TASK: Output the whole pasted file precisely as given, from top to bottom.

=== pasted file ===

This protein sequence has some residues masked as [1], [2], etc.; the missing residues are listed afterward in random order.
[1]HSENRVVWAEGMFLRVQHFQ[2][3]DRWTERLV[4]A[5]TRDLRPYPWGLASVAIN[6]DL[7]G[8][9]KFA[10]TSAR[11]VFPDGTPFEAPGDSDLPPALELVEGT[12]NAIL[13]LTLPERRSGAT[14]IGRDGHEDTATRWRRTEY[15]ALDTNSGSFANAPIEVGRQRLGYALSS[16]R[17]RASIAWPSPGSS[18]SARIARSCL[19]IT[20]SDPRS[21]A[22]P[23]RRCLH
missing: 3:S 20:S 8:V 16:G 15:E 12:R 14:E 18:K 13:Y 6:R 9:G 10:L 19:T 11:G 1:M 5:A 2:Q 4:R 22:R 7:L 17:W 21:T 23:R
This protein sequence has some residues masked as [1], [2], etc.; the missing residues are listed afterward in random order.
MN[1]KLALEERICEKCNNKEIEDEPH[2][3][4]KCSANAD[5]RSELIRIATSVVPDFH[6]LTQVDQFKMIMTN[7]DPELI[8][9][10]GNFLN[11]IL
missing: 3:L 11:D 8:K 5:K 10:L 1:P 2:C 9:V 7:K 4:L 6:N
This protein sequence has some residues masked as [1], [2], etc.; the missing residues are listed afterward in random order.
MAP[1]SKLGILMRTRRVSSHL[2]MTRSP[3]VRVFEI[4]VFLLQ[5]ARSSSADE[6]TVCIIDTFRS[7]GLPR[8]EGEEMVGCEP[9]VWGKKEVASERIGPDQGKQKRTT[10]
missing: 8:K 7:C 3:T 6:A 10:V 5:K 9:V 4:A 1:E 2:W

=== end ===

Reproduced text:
This protein sequence has some residues masked as [1], [2], etc.; the missing residues are listed afterward in random order.
[1]HSENRVVWAEGMFLRVQHFQ[2][3]DRWTERLV[4]A[5]TRDLRPYPWGLASVAIN[6]DL[7]G[8][9]KFA[10]TSAR[11]VFPDGTPFEAPGDSDLPPALELVEGT[12]NAIL[13]LTLPERRSGAT[14]IGRDGHEDTATRWRRTEY[15]ALDTNSGSFANAPIEVGRQRLGYALSS[16]R[17]RASIAWPSPGSS[18]SARIARSCL[19]IT[20]SDPRS[21]A[22]P[23]RRCLH
missing: 3:S 20:S 8:V 16:G 15:E 12:R 14:E 18:K 13:Y 6:R 9:G 10:L 19:T 11:G 1:M 5:A 2:Q 4:R 22:R 7:L 17:W 21:T 23:R
This protein sequence has some residues masked as [1], [2], etc.; the missing residues are listed afterward in random order.
MN[1]KLALEERICEKCNNKEIEDEPH[2][3][4]KCSANAD[5]RSELIRIATSVVPDFH[6]LTQVDQFKMIMTN[7]DPELI[8][9][10]GNFLN[11]IL
missing: 3:L 11:D 8:K 5:K 10:L 1:P 2:C 9:V 7:K 4:L 6:N
This protein sequence has some residues masked as [1], [2], etc.; the missing residues are listed afterward in random order.
MAP[1]SKLGILMRTRRVSSHL[2]MTRSP[3]VRVFEI[4]VFLLQ[5]ARSSSADE[6]TVCIIDTFRS[7]GLPR[8]EGEEMVGCEP[9]VWGKKEVASERIGPDQGKQKRTT[10]
missing: 8:K 7:C 3:T 6:A 10:V 5:K 9:V 4:A 1:E 2:W